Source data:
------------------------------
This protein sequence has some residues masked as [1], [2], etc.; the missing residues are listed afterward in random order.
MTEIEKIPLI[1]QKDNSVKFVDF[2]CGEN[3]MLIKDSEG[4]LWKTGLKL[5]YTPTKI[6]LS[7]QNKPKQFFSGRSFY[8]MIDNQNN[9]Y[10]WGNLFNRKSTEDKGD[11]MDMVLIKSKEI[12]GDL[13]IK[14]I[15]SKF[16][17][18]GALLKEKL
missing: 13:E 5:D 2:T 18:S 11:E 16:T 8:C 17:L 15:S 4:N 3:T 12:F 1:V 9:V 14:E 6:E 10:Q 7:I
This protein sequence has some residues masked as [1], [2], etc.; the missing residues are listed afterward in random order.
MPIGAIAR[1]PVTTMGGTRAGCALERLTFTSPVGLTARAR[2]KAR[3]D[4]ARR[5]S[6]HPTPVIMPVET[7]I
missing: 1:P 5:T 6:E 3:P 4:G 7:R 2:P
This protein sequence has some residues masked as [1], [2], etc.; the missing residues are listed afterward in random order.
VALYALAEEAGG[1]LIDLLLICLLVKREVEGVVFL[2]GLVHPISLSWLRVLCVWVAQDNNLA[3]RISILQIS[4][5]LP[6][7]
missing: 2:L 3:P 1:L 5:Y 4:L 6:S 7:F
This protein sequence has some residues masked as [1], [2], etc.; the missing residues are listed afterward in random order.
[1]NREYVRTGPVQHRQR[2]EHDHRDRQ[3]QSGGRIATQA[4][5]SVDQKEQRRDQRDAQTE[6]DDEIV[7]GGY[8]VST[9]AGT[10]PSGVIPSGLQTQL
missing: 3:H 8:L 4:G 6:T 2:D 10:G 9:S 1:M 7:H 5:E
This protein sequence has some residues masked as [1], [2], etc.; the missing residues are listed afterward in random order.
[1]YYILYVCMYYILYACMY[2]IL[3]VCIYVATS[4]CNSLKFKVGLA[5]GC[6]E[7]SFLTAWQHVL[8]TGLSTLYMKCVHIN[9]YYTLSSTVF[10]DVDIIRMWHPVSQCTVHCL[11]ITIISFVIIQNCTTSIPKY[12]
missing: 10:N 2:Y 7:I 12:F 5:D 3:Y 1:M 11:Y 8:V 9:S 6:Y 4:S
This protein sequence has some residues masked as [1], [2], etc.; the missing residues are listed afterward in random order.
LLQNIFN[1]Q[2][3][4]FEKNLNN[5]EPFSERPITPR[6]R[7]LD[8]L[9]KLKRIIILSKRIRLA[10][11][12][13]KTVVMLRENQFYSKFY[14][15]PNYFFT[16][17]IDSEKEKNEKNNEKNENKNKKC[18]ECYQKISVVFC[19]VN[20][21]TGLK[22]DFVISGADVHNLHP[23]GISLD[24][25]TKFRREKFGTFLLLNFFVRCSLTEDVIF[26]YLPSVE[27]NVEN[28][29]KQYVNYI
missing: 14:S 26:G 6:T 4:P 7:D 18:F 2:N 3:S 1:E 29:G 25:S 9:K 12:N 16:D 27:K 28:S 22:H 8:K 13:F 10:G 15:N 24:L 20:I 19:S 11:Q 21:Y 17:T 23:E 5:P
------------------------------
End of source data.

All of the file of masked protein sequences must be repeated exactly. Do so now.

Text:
This protein sequence has some residues masked as [1], [2], etc.; the missing residues are listed afterward in random order.
MTEIEKIPLI[1]QKDNSVKFVDF[2]CGEN[3]MLIKDSEG[4]LWKTGLKL[5]YTPTKI[6]LS[7]QNKPKQFFSGRSFY[8]MIDNQNN[9]Y[10]WGNLFNRKSTEDKGD[11]MDMVLIKSKEI[12]GDL[13]IK[14]I[15]SKF[16][17][18]GALLKEKL
missing: 13:E 5:D 2:T 18:S 11:E 16:T 8:C 17:L 15:S 4:N 3:T 12:F 1:V 9:V 14:E 6:E 10:Q 7:I
This protein sequence has some residues masked as [1], [2], etc.; the missing residues are listed afterward in random order.
MPIGAIAR[1]PVTTMGGTRAGCALERLTFTSPVGLTARAR[2]KAR[3]D[4]ARR[5]S[6]HPTPVIMPVET[7]I
missing: 1:P 5:T 6:E 3:P 4:G 7:R 2:P
This protein sequence has some residues masked as [1], [2], etc.; the missing residues are listed afterward in random order.
VALYALAEEAGG[1]LIDLLLICLLVKREVEGVVFL[2]GLVHPISLSWLRVLCVWVAQDNNLA[3]RISILQIS[4][5]LP[6][7]
missing: 2:L 3:P 1:L 5:Y 4:L 6:S 7:F
This protein sequence has some residues masked as [1], [2], etc.; the missing residues are listed afterward in random order.
[1]NREYVRTGPVQHRQR[2]EHDHRDRQ[3]QSGGRIATQA[4][5]SVDQKEQRRDQRDAQTE[6]DDEIV[7]GGY[8]VST[9]AGT[10]PSGVIPSGLQTQL
missing: 3:H 8:L 4:G 6:T 2:D 10:G 9:S 1:M 7:H 5:E
This protein sequence has some residues masked as [1], [2], etc.; the missing residues are listed afterward in random order.
[1]YYILYVCMYYILYACMY[2]IL[3]VCIYVATS[4]CNSLKFKVGLA[5]GC[6]E[7]SFLTAWQHVL[8]TGLSTLYMKCVHIN[9]YYTLSSTVF[10]DVDIIRMWHPVSQCTVHCL[11]ITIISFVIIQNCTTSIPKY[12]
missing: 10:N 2:Y 7:I 12:F 5:D 3:Y 1:M 11:Y 8:V 9:S 6:Y 4:S
This protein sequence has some residues masked as [1], [2], etc.; the missing residues are listed afterward in random order.
LLQNIFN[1]Q[2][3][4]FEKNLNN[5]EPFSERPITPR[6]R[7]LD[8]L[9]KLKRIIILSKRIRLA[10][11][12][13]KTVVMLRENQFYSKFY[14][15]PNYFFT[16][17]IDSEKEKNEKNNEKNENKNKKC[18]ECYQKISVVFC[19]VN[20][21]TGLK[22]DFVISGADVHNLHP[23]GISLD[24][25]TKFRREKFGTFLLLNFFVRCSLTEDVIF[26]YLPSVE[27]NVEN[28][29]KQYVNYI
missing: 14:S 26:G 6:T 4:P 7:D 18:F 2:N 3:S 1:E 29:G 25:S 9:K 12:N 16:D 27:K 28:S 22:H 8:K 13:F 10:G 15:N 24:L 20:I 19:S 11:Q 21:Y 17:T 23:E 5:P